The eurozone has relapsed into double-dip recession as the austerity shock in the Mediterranean region spreads to the core countries of the north.
The Dutch economy shrank by 1.1pc in the third quarter amid a deep housing slump, and even Austria has begun to succumb. Finland’s economy has shrunk by 1pc over the last year.
“Recession comes as no surprise and it is going to get worse next year,” said Desmond Supple from Nomura. “Europe has imposed dusted-off policies from the 1930s and they are driving peripheral countries towards depression,” he said.
“We are seeing a mix of pro-cyclical fiscal austerity, overly-tight monetary policy, and regulatory overkill under the Basel III bank rules that are forcing lenders to tighten credit. Europe is stuck in a bad equilibrium and it is not going to end until there is a change of course.”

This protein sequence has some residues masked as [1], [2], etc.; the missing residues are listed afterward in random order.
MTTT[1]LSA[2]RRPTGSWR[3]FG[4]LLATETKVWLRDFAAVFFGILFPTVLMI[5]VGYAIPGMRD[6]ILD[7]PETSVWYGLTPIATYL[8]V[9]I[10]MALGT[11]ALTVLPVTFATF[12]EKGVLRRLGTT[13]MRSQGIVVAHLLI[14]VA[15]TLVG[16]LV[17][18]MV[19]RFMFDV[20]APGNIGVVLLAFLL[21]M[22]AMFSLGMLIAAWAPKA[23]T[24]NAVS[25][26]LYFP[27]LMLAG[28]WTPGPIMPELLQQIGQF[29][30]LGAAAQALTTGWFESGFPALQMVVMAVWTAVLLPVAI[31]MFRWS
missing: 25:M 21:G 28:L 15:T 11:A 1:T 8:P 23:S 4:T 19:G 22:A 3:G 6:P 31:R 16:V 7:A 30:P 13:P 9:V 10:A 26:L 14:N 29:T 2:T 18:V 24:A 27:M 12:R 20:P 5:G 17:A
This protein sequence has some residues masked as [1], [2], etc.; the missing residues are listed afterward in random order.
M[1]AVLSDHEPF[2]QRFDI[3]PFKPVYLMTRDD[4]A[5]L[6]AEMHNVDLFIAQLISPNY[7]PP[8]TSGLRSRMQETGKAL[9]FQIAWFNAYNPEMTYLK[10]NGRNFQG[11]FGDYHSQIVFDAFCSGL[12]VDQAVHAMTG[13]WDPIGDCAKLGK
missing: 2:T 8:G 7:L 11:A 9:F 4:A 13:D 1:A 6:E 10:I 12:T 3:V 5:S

Prof Paul de Grauwe from the London School of Economics (LSE) said austerity measures imposed on the Club Med with no offsetting stimulus by the creditors was creating a contractionary bias to the whole system and and leading to a “very dangerous situation”.
France managed to stave off recession by the skin of its teeth, but that is unlikely to last after a blizzard of grim data in recent weeks and an austerity shock of 2pc of GDP coming next year.